The general practitioner training to perform abortions in Pennsylvania according to Roe v. calf

The day the Supreme Court dismissed Roe v. calfdemanded Dr. Elizabeth Fleming, of western Pennsylvania, is reaching out to fellow physicians in her state and others where abortion is still legal to help meet demand where it is illegal.

“I don’t know how to perform abortions but I’m willing to learn,” she tweeted under the name “Dr. Fleming, Appalachian Medicine Woman” on Friday. “Are we supposed to have a voluntary Rosie the Riveter movement among doctors? A volunteer medical abortion corps?”

Fleming serves an area bordering two states: Ohio, where abortion is now illegal, and West Virginia, where a special session of the Legislature will consider whether an 1848 statute making it a crime applies without abortion roe.

“Ohio and West Virginia are knocking on the door of the western PA,” she noted.

Over the weekend, Fleming attended a short course on performing medical abortions. She also read a guide written by an obstetrician for family doctors who want to expand their practice to include abortion services.

“One of the columns is about bomb threats,” she said. “Patient advice, consumables, staff training. And bomb threats.”

On Monday morning, the 43-year-old mother of four undeterred faxed an FDA form to a pharmaceutical company to order mifepristone, the first of the two drugs needed to be combined to induce an abortion. She can obtain the other, less regulated drug from her usual medical supply store.

“As soon as I have the medicine, I’ll start,” she told The Daily Beast.

She saw evidence online that other doctors were beginning to respond to the anticipated need, much like they had done at the height of COVID when they volunteered to leave their usual areas of practice to work in the intensive care units.

“There’s a lot of GPs on Twitter now, giving each other links on how to do the workouts and stuff,” Fleming told The Daily Beast. “There seems to be some movement.”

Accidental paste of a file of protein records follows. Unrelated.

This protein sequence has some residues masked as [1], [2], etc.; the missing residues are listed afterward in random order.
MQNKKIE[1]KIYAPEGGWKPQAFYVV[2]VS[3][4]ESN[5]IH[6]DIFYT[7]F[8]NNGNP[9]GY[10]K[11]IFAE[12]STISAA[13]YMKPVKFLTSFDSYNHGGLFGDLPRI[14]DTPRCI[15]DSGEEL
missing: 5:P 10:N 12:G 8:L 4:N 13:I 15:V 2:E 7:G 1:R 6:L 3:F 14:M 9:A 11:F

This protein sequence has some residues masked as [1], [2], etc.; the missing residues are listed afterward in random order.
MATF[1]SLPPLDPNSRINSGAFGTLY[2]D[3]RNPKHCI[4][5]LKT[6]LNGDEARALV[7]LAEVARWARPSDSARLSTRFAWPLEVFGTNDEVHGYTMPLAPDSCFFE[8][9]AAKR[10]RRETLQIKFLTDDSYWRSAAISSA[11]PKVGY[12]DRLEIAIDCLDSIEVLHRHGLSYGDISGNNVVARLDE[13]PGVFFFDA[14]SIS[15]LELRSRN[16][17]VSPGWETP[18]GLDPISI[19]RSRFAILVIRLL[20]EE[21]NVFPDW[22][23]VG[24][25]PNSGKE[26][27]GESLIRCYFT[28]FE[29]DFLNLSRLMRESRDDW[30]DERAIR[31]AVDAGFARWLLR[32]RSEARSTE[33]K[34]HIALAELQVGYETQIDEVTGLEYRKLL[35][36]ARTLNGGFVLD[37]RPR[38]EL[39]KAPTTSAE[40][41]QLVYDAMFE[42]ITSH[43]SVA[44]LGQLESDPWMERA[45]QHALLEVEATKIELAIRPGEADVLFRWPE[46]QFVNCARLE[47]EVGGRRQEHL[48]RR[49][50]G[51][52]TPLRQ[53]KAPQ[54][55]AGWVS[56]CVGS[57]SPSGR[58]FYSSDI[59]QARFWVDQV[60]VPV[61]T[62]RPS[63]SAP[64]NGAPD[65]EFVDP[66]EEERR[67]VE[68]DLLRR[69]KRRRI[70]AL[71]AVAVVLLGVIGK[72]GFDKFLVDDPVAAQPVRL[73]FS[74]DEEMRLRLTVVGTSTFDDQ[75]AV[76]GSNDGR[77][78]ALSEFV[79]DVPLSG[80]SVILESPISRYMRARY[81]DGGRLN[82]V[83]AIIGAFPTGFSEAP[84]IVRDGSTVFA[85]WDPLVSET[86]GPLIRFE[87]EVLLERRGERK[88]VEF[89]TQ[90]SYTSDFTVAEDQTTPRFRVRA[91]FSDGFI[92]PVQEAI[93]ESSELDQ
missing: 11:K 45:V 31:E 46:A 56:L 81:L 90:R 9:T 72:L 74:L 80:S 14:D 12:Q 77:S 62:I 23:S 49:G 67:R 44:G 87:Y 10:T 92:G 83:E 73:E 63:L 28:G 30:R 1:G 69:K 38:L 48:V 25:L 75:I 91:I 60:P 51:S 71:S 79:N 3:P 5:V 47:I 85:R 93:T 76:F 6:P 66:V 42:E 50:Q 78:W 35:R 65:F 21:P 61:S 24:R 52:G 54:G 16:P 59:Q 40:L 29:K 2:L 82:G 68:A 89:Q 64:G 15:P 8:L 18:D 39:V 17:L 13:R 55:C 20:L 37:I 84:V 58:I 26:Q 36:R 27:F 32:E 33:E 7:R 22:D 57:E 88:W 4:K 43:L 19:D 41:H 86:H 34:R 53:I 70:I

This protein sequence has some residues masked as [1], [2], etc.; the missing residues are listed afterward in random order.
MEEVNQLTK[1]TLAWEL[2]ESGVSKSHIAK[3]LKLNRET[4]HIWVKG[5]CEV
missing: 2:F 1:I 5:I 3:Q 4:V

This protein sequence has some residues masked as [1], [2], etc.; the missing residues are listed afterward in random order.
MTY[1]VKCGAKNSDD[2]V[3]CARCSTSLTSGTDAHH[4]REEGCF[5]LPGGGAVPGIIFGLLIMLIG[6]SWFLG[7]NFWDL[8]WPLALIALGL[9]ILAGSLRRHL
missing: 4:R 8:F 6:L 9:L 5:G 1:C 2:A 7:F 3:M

Fleming has also attempted to reach out to the American Academy of Family Physicians (AAFP) to train interested physicians in performing abortions.

“Most of the training is obviously as in residence,” she said. “But there are procedure clinics for practicing doctors where we learn other procedures like knee injections or other things. I mean they could set up procedure clinics for doctors who want to learn.”

Meanwhile, Fleming has begun learning about manual vacuum suction, a procedure that is currently part of the training of some emergency medical residents. She believes it could also be taught to doctors in the community.

“Easy,” she said. “Low risk.”

Her practice spans two offices on either side of Pennsylvania’s political divide. Patients in suburban and largely blue Verona, outside of Pittsburgh, responded to the upheaval Roe v. calf as she would have expected. They knew it was coming, but they were still shocked when it happened.

“One of them cried,” Fleming said. “I said, ‘Any questions?’ She says, ‘I can’t think. I have no idea if I have any questions for you.’”

The surprise was in the other office in Grove City, which mainly serves red rural patients.

“The most common opinion I heard was, ‘I’m personally anti-abortion, but I don’t want the government to tell me what to do,'” she recalled. “A similar attitude to ‘I don’t want the government to take my guns away’ is ‘I don’t want the government to tell me or my wife what to do with their bodies.'”